“The eye cannot say to the hand, ‘I have no need of you,’ nor again the head to the feet, ‘I have no need of you.’ On the contrary, the parts of the body that seem to be weaker are indispensable, and on those parts of the body that we think less honorable we bestow the greater honor, and our unpresentable parts are treated with greater modesty, which our more presentable parts do not require. But God has so composed the body, giving greater honor to the part that lacked it, that there may be no division in the body, but that the members may have the same care for one another. If one member suffers, all suffer together; if one member is honored, all rejoice together.” – I Corinthians 12:21-26:
One of my favorite books, short of the Bible, is Dale Carnegie’s “How to Win Friends & Influence People,” originally written in 1936.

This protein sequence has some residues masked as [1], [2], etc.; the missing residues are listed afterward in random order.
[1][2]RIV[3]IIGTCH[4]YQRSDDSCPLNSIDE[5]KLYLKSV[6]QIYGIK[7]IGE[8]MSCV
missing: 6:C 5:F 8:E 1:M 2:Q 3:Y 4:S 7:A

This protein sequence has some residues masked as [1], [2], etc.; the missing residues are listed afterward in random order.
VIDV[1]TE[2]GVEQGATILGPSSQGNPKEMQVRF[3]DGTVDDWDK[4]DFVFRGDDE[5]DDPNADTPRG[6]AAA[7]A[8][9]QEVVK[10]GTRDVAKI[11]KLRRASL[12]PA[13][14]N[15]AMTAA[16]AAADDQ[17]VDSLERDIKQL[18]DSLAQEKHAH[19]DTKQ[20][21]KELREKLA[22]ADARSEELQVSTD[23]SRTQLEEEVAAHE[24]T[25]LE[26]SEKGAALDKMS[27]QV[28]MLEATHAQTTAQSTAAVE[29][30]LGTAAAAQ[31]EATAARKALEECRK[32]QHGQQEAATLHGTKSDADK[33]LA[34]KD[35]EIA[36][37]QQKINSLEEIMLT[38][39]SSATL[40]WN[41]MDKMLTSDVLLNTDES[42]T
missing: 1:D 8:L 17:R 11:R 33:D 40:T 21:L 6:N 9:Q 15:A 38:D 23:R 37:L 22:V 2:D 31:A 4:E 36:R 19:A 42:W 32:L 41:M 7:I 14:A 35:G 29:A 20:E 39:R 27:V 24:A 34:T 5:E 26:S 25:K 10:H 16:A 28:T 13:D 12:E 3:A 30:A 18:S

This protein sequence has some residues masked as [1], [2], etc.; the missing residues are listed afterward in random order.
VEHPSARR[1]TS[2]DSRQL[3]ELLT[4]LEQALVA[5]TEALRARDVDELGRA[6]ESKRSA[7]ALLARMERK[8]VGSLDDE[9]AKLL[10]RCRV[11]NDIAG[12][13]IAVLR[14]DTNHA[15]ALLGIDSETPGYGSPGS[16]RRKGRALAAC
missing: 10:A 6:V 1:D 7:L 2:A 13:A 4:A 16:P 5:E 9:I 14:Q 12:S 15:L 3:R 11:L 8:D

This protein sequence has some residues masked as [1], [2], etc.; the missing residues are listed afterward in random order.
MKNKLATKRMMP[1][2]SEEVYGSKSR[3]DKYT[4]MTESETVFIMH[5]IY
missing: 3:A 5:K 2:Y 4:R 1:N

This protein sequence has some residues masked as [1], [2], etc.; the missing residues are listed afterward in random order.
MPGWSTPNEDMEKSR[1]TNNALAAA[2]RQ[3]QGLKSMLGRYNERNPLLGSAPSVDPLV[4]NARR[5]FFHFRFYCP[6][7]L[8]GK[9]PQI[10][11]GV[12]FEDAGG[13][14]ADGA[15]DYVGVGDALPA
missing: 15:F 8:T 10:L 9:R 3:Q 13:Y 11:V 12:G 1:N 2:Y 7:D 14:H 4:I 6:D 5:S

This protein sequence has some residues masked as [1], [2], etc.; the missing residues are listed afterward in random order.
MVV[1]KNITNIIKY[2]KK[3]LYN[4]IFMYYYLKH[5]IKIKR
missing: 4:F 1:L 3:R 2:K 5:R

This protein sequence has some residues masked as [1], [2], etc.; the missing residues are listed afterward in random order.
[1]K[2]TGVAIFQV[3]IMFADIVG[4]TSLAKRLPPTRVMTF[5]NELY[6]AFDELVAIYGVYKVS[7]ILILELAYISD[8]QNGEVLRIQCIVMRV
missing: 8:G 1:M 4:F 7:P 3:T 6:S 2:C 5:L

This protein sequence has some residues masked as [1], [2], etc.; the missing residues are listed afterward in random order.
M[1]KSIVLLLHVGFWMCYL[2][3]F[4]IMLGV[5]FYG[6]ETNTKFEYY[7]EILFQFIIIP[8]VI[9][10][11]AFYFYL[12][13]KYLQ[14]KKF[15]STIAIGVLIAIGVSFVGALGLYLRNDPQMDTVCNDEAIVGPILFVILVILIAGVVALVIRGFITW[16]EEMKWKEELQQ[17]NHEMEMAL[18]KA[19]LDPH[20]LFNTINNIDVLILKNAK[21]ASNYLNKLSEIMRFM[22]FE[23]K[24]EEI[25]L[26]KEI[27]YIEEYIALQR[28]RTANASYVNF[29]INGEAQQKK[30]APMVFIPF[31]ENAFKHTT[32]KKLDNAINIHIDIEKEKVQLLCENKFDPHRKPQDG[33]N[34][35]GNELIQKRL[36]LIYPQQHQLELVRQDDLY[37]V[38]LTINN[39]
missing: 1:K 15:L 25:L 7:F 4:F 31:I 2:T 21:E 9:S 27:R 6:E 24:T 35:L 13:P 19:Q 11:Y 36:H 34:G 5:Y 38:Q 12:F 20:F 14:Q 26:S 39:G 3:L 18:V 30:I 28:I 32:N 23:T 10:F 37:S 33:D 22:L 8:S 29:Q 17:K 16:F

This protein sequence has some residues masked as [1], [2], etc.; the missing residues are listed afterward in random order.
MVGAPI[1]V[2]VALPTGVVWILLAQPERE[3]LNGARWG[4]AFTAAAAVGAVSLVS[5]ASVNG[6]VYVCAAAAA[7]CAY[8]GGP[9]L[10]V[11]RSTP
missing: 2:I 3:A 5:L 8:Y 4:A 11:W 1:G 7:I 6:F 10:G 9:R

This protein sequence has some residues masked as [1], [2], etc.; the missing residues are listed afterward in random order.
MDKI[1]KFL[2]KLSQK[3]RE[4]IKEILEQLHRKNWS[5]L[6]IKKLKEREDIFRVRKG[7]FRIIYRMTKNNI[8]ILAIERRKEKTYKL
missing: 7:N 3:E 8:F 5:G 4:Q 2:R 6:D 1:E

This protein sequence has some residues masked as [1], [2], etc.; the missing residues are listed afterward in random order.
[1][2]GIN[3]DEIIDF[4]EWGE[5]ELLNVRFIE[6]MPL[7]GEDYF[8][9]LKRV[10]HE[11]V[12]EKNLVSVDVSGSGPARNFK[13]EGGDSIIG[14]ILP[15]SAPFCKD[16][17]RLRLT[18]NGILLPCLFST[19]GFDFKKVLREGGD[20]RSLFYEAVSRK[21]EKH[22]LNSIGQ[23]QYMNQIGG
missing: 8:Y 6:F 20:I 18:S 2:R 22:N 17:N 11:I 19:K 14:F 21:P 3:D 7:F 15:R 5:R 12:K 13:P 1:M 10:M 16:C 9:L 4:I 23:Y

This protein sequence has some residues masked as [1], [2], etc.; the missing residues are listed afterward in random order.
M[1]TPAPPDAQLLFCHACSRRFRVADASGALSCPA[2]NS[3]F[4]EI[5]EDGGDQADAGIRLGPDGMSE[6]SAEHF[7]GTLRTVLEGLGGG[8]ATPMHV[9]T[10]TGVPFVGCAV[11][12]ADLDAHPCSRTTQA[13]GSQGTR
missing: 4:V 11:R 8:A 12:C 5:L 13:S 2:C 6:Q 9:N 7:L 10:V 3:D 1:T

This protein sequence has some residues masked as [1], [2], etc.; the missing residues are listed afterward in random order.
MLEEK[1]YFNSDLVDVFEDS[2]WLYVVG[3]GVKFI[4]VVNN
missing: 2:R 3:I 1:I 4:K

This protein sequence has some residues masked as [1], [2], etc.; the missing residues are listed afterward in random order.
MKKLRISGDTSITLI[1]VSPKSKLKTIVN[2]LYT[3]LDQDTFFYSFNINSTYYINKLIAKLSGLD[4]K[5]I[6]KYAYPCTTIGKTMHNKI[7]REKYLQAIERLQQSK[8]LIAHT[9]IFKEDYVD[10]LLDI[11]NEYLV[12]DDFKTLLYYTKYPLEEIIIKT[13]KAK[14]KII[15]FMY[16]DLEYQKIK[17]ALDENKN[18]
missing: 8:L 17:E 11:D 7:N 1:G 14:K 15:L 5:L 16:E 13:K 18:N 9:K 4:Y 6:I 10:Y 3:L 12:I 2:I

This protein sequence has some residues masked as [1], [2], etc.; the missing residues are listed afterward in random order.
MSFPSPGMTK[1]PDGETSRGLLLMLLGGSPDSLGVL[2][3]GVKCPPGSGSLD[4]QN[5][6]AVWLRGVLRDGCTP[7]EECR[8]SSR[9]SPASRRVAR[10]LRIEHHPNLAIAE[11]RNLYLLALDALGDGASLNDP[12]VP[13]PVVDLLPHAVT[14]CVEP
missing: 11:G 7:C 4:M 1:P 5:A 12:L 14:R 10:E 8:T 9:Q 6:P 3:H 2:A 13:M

Much of it revolves around diplomacy and treating others well. It’s a great book especially for people in sales or management.
The one line in the book that I remember the most is: “Every man is my superior in some way.”
The Manhattan corporate attorney probably isn’t going to know how to pull your car out of a ditch.
The welder who’s been at the same job for 40 years probably won’t know how to prepare you a nice resume.
The experience salesperson and motivational speaker probably won’t know how to program your computer.
We need all types of people with various skills, personalities, and jobs.
Before you snub your nose at someone, consider if there are areas in which that person is more knowledgeable than you in some way.
And be careful about going around generalizing whether someone is smart or dumb. We can all be very smart in some ways and very dumb in other ways.
I Corinthians 12:21-26 does not talk about intelligence, but the concept is similar. The body has many parts, and we don’t want all of our body parts to do the same thing and to serve the same function.